Think you've seen a hard sell when it comes to swine flu vaccine?
Well, you ain't seen nothing yet!
The vaccine makers are just getting warmed up -- and now they're coming right out and boasting to their investors about how much money they're going to rake in from vaccines in the next few years.
Sanofi-Aventis is telling its investors that it plans to double its vaccine business by 2013. In 2010 alone, they're hoping to sell nearly $5.76 billion in needless needles.
That's not just significant. That's a bombshell -- because this company owns Sanofi Pasteur, the world's largest vaccine maker. That should tell you everything you need to know about these drugs. The vaccine business is not a noble effort to end disease... but a relentless push to boost profits.
There's a simple reason for this: The drug kingpins are running out of patents on their blockbuster meds. And with nothing in the works to replace them right now, they're turning to vaccines for quick and easy cash.
You just need to look at Merck to see how it works: After spending billions to settle Vioxx lawsuits, they turned to a vaccine to soften the blow.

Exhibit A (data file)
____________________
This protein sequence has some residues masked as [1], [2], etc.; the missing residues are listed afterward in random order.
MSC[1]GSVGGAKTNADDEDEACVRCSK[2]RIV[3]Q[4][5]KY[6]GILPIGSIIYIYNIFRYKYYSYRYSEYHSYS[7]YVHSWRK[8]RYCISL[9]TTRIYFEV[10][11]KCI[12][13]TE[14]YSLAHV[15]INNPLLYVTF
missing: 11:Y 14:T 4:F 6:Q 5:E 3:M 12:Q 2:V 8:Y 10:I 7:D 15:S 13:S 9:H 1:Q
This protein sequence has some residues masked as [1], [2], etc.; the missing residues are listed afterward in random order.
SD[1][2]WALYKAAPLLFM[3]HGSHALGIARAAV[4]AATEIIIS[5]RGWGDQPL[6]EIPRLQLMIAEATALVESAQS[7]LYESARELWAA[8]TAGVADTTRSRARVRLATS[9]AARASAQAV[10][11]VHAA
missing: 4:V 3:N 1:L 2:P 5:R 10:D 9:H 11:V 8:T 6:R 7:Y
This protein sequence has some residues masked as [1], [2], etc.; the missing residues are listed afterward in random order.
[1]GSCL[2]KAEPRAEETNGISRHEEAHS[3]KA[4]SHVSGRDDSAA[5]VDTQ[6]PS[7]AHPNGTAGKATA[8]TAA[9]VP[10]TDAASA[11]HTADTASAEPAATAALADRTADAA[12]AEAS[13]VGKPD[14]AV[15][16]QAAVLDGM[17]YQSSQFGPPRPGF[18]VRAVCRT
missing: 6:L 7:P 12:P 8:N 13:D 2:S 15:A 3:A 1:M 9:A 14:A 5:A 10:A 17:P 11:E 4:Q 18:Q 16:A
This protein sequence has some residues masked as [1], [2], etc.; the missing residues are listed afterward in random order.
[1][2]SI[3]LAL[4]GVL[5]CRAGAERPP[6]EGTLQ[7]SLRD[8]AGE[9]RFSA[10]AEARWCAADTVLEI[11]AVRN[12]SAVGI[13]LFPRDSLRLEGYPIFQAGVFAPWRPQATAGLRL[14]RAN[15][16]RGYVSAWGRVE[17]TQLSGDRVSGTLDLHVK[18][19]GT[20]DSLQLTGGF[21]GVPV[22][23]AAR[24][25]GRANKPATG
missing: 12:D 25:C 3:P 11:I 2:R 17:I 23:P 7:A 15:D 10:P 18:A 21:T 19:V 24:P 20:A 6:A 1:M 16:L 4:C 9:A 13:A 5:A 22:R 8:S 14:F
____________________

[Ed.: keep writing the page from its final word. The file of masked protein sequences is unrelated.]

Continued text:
That's how we got Gardasil, the dangerous needle being forced on little girls from coast to coast. The vaccine is supposed to protect against some strains of HPV -- but it's been dubbed "Help Pay for Vioxx."
But let's get back to Sanofi Pasteur, because this French company typically makes 45 percent of all the flu vaccine sold in the United States, and 40 percent of the world's flu vaccines. They've sold us half a billion dollars' worth of swine flu shots already, and expect to sell half a billion more by spring.
Call that fair warning, because you can now expect every sniffle that comes along to become the "next" swine flu.
Don't believe it -- not today, not tomorrow and not in 2013.